|Do you know where your variables are?|
Often enough, the right tool is the one you know because you know it. It doesn't much matter whether you use a slide rule or a TI-89 Titanium to solve an arithmetic problem so long as you get the right answer.
Of course, there are problems where the tool does matter (which you are well aware of as evidenced by your assertion that you wouldn't use Perl to write an OS kernel.) But they usually aren't that hard to recognize. In the event that they are, and you use Perl but you get slaughtered on performance, all is not necessarily lost anyway. You might have a good prototype.
The things you listed that you've used Perl for seem to me to be fine uses of Perl, though. Perl is great because it's like a Swiss Army Power Tool. It not only saves you time and effort with the software you write but, it saves you the time and effort of learning those 3000 languages.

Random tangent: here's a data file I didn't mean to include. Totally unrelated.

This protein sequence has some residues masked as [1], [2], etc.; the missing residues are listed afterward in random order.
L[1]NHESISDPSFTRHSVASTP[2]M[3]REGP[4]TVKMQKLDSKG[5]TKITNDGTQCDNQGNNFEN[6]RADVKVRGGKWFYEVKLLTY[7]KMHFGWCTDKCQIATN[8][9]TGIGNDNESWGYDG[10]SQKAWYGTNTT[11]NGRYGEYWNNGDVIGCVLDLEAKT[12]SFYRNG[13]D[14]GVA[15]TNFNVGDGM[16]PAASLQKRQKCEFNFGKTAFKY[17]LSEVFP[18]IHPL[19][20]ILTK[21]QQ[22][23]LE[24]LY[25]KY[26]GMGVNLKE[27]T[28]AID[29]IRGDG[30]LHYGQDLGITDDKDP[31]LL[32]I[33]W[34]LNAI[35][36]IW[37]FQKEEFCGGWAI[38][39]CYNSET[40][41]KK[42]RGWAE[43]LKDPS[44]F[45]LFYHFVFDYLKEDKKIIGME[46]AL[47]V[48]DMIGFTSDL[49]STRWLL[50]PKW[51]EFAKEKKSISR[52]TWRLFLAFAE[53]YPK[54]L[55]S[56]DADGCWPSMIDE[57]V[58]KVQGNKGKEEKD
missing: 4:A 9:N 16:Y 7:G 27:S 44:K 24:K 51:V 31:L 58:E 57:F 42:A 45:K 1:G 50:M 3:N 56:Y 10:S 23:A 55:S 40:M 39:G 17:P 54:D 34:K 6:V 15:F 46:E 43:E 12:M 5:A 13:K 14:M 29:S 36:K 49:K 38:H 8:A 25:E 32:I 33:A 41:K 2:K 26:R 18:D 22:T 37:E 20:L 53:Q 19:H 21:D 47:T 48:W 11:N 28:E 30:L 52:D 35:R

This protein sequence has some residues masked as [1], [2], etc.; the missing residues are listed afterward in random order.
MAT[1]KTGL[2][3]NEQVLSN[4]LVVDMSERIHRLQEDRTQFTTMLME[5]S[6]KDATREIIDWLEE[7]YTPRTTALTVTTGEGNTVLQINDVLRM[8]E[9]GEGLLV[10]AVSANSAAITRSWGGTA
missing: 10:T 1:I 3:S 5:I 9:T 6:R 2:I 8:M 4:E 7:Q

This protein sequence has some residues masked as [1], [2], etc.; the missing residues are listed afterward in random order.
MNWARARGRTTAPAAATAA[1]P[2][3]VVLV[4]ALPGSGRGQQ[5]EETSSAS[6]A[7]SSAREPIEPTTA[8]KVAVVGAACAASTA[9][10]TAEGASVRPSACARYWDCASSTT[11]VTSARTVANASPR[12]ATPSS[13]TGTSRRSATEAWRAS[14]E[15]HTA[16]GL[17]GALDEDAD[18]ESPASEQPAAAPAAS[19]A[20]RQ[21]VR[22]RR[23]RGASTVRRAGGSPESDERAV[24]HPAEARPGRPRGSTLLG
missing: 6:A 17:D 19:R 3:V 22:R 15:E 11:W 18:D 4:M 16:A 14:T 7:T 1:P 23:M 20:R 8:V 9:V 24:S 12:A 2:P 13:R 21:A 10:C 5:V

If it was Prolog you knew instead of Perl, what would you do in vim? Wait for someone to write prologdo? Ever seen QT bindings for awk? Think you could create an Excel report from data in an MS SQL-Server DB using csh?
I'm sure you get the point.
If you really feel the need to learn another language, by all means, go do it! The broad base of development experience is certainly a good thing. Not so much because it helps to know a bunch of languages, but because you tend to learn different ways of looking at problems. But don't be too concerned about relying on what you know. Depth of development experience can be a good thing too. The more things you use Perl for and the better you get with it, the easier it will be for you to recognize its limitations and know when it really is the wrong tool.¹
 Which, of course, is almost never. ;-)
-sauoq "My two cents aren't worth a dime.";